A Virtual Peek At The New School And Other Projects

Dexter Community Schools Superintendent Dr. Chris Timmis held a public forum this past Monday, Nov. 6 in Mill Creek cafeteria, in which he gave a glimpse into the new elementary school and other projects.

The school bond voted on and passed by voters last August will not only provide for a new elementary school, but upgrades throughout the Dexter Community Schools campus.

Dr. Timmis opened with a schedule of projects as a result of funding from the recent bond approval.

Here are some of the details and highlights from the informative meeting in no particular order:

The new kindergarten through second grade elementary school is set to be completed by December 2018.

The Bond will be sold in stages, as funds are needed for various projects. As Bonds are released, taxpayers then begin shouldering the interest. Selling it in stages prevents taxpayers from having to take on the whole interest cost immediately. This staged approach is saving taxpayers $44 million in interest.

School Board President, Michael Wendorf, also added that due to refinancing taxpayers have been saved another $2.5 million.

The new elementary school will be connected to Cornerstone, but the two buildings will be two separate schools with two principles and administrative staff. The reason for this was explained by Dr. Timmis as a school of “eight to nine-hundred students is just too big for one principal.”

Note: All the drawings in this article are conceptual intended to present a visual idea of the project.

The left half is Cornerstone. The mirror image on the right will be the new elementary school.
Another angle of the elementary complex

The new elementary school is yet to be named.

One kitchen will serve both schools.

The middle space where the two schools are connected is two “flexible learning” spaces.

One of these flexible learning spaces is dubbed “Market Place” which teachers can use as break out sessions for curriculum units they’re working on with students.

“Market Place”

The other flexible learning space will be called “The Workshop.” This space will be set up and used for thematic learning. For example, if the school wide theme is Space then the area could be set up with planets, posters, and other visual and experiential teaching tools for students to engage. Currently for such units, teachers and students must arrange and rearrange the room constantly in an effort to vary the learning experience.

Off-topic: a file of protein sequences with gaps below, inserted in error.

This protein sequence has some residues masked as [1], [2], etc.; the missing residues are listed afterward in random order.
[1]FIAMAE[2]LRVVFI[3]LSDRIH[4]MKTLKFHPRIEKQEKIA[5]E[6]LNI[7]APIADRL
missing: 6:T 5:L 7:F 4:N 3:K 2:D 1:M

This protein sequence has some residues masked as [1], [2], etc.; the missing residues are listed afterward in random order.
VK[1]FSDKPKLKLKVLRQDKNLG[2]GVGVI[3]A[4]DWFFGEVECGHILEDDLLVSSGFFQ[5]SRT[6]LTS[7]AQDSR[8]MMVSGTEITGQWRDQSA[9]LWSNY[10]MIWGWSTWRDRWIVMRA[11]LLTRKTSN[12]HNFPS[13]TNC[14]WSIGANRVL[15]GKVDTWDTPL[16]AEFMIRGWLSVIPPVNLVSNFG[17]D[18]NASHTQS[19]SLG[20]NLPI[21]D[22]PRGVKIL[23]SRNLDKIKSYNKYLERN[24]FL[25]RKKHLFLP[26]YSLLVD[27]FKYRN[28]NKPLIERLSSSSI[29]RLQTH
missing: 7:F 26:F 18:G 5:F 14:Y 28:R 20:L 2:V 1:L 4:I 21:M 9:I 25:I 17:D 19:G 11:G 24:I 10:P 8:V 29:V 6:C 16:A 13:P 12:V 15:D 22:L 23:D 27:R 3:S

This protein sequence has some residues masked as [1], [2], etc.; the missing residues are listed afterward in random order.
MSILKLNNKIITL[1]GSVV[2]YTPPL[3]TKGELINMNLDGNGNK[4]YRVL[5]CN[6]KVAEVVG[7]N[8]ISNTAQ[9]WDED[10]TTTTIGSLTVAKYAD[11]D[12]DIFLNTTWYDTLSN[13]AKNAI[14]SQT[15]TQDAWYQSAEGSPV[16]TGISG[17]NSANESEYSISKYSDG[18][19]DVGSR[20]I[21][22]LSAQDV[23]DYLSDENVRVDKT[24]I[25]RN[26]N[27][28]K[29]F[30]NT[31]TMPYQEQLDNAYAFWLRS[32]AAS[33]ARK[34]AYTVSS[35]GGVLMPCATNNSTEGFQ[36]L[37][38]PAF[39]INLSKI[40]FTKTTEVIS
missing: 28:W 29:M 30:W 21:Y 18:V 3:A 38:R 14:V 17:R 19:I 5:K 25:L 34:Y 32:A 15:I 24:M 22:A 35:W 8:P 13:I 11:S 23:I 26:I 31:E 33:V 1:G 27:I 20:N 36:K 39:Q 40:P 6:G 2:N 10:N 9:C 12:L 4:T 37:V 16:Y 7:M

“The Workshop”

A question was asked as to what would become of Bates Elementary. Dr. Timmis explained that Bates will be used to expand the preschool program.

Another question was raised as to what will happen when this large group of 800-900 kids move onward and upward into the other schools. It was answered by Jerry Brand of Granger Construction that the existing facilities beyond the elementary schools can accommodate student populations of this size.

Upgrades to the Middle Schools and High School will largely involve the creation of flexible learning spaces. There are large, writeable surfaces and space to afford students variation from the traditional rows of chairs and desks that are the classroom norm.

High School teachers rarely teach in rows of chairs and tables any more. The shift in recent years has been to find creative ways to teach. One method is the creation of simulations which flexible learning spaces make possible.

Long-standing Board member, Dick Lundy, made the comment to the audience that “All these designs are planned by getting input from the users, other districts and other professionals in the field. It’s not just something we thought up ourselves.”

Dr. Timmis  stated that several million dollars have been set aside just to replace furniture. Creekside furniture was bought in the 70’s and 80’s. “It’s indestructible,” he explained “but isn’t adapted to today’s teaching.”

There will be two new turf fields with lights ready to use by Aug 1, 2018. The fields will be soccer-sized, the largest sport field, so that other sports can also be played on them. There will be restrooms and bleachers.

The turf fields will be primarily for practice and community sports use. High school sports will play their games on Al Ritt Field.

There is more than 600 acres of grass in the Dexter School system maintained by three people.


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